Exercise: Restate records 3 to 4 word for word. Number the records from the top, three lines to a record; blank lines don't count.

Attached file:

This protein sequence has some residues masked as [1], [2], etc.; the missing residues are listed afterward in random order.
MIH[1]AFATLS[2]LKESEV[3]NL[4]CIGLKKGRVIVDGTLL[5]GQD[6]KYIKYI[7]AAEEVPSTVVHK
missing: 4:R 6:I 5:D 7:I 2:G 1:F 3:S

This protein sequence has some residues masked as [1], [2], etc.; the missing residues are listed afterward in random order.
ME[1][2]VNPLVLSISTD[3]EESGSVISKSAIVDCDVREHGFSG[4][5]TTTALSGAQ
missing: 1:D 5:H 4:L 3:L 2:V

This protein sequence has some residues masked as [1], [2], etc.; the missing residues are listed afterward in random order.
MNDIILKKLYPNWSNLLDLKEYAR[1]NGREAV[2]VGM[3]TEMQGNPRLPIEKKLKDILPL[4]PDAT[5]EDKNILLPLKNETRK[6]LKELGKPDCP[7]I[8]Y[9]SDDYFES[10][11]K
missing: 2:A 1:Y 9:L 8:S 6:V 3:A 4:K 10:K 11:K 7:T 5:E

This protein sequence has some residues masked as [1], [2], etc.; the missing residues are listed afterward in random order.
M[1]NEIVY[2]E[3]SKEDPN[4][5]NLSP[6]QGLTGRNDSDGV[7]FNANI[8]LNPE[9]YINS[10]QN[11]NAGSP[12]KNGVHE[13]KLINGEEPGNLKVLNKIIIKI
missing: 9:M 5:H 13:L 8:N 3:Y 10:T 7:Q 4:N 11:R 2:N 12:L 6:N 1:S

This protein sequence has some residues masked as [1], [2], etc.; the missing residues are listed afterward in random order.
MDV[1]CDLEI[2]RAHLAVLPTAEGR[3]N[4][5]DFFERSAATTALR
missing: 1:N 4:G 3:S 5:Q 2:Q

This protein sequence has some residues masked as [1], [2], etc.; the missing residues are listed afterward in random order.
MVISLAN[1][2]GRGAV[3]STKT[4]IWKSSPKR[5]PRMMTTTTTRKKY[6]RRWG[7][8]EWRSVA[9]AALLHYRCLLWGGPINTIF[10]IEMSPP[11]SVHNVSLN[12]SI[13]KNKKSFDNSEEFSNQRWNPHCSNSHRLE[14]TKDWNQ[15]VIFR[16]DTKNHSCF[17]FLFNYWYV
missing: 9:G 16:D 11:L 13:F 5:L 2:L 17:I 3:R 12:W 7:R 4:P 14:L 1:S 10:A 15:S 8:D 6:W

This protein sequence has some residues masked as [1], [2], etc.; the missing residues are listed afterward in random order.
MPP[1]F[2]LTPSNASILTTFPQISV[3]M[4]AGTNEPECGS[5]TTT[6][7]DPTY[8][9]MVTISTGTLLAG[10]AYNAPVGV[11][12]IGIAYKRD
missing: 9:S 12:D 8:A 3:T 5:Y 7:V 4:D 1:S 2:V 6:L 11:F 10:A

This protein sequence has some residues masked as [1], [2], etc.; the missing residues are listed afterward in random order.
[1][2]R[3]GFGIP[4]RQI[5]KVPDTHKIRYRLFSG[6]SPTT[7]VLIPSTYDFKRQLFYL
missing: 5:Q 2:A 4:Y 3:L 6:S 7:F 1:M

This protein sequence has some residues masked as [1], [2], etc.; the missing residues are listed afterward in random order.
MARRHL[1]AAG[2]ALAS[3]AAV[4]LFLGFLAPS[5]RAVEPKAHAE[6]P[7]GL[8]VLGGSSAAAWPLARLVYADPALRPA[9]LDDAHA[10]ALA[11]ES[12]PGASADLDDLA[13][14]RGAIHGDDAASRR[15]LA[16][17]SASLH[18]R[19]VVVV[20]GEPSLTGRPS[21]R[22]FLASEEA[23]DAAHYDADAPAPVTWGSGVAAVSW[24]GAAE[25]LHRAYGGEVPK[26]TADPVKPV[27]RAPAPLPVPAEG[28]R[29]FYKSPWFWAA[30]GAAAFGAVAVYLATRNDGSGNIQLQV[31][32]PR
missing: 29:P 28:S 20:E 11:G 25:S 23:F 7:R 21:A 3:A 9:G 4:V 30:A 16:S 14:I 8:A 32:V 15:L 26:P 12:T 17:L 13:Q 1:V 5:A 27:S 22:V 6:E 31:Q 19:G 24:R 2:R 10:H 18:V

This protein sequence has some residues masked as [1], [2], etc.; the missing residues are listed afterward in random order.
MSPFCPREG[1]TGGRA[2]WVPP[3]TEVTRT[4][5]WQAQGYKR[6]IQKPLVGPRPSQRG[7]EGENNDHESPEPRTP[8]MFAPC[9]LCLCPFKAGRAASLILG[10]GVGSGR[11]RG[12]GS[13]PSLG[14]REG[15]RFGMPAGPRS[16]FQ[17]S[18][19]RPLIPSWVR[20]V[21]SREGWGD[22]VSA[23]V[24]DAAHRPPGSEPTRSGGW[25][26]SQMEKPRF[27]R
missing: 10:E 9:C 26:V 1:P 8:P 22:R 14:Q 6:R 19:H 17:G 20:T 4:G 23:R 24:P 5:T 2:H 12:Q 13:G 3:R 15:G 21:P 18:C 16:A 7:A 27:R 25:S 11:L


This protein sequence has some residues masked as [1], [2], etc.; the missing residues are listed afterward in random order.
MNDIILKKLYPNWSNLLDLKEYAR[1]NGREAV[2]VGM[3]TEMQGNPRLPIEKKLKDILPL[4]PDAT[5]EDKNILLPLKNETRK[6]LKELGKPDCP[7]I[8]Y[9]SDDYFES[10][11]K
missing: 2:A 1:Y 9:L 8:S 6:V 3:A 4:K 10:K 11:K 7:T 5:E

This protein sequence has some residues masked as [1], [2], etc.; the missing residues are listed afterward in random order.
M[1]NEIVY[2]E[3]SKEDPN[4][5]NLSP[6]QGLTGRNDSDGV[7]FNANI[8]LNPE[9]YINS[10]QN[11]NAGSP[12]KNGVHE[13]KLINGEEPGNLKVLNKIIIKI
missing: 9:M 5:H 13:L 8:N 3:Y 10:T 7:Q 4:N 11:R 2:N 12:L 6:N 1:S